India on Wednesday (local time) lauded the efforts of the Organization for Security and Cooperation in Europe (OSCE) for countering terrorism and stressed that it will continue to fight against other new and emerging threats.
Speaking during a United Nations Security Council (UNSC) open briefing, India's Deputy Permanent Representative to UN, K Nagaraj Naidu said: "OSCE was among the first regional organizations to strongly condemn the terrorist attack on the Indian Parliament in 2001. We believe that OSCE has an important role to play in our continued fight against terrorism and other new and emerging threats."
Talking about the eight-point action plan on counter-terrorism proposed by India's External Affairs Minister S Jaishankar on January 11 that called for member nations to fulfill the obligations enshrined in the international counter-terrorism instruments, the Deputy Permanent Representative said, "I would like the Council to take note of the eight-point action plan on counter-terrorism proposed by India's External Affairs Minister on 11 January while addressing this august Council, which also merits serious consideration of the OSCE."
While noting the ongoing global counter-terrorism efforts and contribution of OSCE, he said, "We would like to take this opportunity to reiterate the importance of this issue. It is evident from recent lone-wolf attacks in many parts of Europe that terrorists have significantly enhanced their capabilities. We need to ensure that our collective resolve to fight terrorism is not weakened."
Naidu also congratulated Sweden for taking OSCE Chair, "With the current pandemic putting a severe strain on societies all over the world, Sweden will take on the OSCE Chair in truly challenging times. We welcome Sweden's strong focus to further the agenda for women, peace and security during its Chairship. We believe that the inclusion and meaningful participation of women is vital for the successful prevention and mitigation of conflicts, as well as for consolidating peace. We also appreciate Sweden's strong emphasis on dialogue, inclusion and respect for agreed principles to approach the challenges that we face today. My delegation would like join all other members of the Council to extend our good wishes to Sweden's Chairship of the OSCE."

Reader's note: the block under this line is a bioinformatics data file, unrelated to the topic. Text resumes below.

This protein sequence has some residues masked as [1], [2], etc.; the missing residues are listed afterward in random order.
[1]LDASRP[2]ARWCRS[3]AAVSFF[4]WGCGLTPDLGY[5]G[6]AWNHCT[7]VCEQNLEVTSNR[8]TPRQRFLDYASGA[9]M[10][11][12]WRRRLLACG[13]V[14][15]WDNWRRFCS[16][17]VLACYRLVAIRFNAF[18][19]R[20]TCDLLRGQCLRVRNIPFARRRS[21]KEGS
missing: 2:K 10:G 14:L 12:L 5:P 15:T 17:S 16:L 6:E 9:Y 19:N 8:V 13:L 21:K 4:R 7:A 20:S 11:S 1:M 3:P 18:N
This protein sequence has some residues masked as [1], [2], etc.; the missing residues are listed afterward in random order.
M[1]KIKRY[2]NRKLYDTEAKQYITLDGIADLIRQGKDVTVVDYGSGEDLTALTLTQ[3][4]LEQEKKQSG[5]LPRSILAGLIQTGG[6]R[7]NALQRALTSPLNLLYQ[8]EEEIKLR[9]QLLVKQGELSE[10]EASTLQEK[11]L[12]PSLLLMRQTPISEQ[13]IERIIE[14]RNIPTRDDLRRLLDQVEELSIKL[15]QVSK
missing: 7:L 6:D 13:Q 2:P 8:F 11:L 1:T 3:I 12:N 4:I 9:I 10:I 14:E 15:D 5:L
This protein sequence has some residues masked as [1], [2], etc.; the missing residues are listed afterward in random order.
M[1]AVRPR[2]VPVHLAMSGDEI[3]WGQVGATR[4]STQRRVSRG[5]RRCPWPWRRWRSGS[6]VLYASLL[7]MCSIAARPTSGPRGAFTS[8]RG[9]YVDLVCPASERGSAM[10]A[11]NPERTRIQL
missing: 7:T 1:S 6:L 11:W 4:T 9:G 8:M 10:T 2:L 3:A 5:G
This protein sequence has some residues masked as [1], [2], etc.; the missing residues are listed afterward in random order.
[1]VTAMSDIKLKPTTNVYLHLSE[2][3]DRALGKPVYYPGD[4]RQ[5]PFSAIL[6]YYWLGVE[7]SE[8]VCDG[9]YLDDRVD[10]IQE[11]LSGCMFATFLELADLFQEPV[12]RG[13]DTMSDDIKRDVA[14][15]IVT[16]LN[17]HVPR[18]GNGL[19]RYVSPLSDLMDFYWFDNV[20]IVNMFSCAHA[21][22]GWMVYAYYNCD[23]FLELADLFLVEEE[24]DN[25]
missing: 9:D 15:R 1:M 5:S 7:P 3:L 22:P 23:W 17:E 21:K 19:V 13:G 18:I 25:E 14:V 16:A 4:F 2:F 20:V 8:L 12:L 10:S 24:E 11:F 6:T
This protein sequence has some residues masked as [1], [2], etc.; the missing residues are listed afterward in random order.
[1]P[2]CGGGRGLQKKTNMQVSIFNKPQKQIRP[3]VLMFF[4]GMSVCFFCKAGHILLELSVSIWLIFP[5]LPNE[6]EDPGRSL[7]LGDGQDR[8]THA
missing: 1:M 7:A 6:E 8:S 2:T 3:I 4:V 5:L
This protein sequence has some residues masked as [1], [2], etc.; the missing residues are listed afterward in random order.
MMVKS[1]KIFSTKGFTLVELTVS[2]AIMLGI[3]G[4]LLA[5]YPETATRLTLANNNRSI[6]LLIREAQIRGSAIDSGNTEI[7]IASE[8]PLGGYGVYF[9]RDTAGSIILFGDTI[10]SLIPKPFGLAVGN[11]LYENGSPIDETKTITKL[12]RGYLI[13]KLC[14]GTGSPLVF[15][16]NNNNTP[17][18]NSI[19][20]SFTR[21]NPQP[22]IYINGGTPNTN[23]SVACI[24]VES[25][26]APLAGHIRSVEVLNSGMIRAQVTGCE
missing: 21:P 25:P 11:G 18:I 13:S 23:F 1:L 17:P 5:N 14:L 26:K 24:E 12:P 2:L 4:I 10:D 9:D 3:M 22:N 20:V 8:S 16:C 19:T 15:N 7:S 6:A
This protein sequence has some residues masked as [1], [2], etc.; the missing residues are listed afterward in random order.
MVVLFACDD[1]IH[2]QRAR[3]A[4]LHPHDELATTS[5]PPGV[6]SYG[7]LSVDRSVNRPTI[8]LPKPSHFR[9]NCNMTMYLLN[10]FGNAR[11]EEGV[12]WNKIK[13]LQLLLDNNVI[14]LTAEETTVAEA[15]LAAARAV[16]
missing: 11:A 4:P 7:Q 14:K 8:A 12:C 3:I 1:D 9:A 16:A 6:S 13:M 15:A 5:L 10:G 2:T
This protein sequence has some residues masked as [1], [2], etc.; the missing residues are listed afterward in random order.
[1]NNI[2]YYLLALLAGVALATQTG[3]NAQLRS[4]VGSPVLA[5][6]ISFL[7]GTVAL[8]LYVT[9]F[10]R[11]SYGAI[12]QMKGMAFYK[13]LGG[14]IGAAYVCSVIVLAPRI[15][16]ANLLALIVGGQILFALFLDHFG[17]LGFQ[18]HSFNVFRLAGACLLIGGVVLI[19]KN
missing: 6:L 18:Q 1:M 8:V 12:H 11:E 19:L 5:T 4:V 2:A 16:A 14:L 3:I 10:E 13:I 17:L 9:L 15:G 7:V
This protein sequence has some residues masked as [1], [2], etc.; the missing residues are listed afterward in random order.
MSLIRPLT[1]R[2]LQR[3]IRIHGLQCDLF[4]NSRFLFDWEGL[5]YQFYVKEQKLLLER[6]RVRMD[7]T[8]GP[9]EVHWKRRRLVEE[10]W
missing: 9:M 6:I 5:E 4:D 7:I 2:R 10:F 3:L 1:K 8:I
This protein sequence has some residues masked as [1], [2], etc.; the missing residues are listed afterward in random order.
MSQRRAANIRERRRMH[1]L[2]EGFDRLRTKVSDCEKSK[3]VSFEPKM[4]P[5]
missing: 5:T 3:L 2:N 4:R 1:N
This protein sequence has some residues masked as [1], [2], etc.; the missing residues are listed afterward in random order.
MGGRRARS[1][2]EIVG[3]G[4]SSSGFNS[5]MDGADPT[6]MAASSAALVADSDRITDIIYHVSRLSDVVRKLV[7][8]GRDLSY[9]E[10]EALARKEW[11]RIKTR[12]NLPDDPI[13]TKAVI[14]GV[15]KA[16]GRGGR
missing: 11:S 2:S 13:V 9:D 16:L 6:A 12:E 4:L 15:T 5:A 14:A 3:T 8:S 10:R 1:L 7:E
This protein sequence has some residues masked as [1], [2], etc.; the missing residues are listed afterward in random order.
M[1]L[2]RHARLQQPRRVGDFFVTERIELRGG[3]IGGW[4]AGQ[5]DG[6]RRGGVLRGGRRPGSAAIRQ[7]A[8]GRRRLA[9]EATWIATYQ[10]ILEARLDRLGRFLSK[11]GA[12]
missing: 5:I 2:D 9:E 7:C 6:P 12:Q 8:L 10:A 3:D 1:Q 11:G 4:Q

Ann Linde, Sweden's Foreign Minister is the new OSCE Chairperson-in-Office and took over in January 2021.
The OSCE with its 57 participating members from three continents, including countries from the extended neighbourhood, respecting the principles of comprehensiveness and indivisibility of security, allegiance to shared values and commitment to upholding norms of behaviour has been playing a significant role in the promotion of international peace and security and empowering its members to build a better and more secure future.
The OSCE, as the largest regional security organization, is also addressing some of the toughest transnational threats that its membership faces, such as weapons proliferation, terrorism, cybersecurity, migration, environmental damage and drug trafficking.
Despite these challenges, the OSCE has broken new ground in developing effective tools for conflict prevention, peace-building, crisis management and post-conflict rehabilitation to address these risks and threats to security.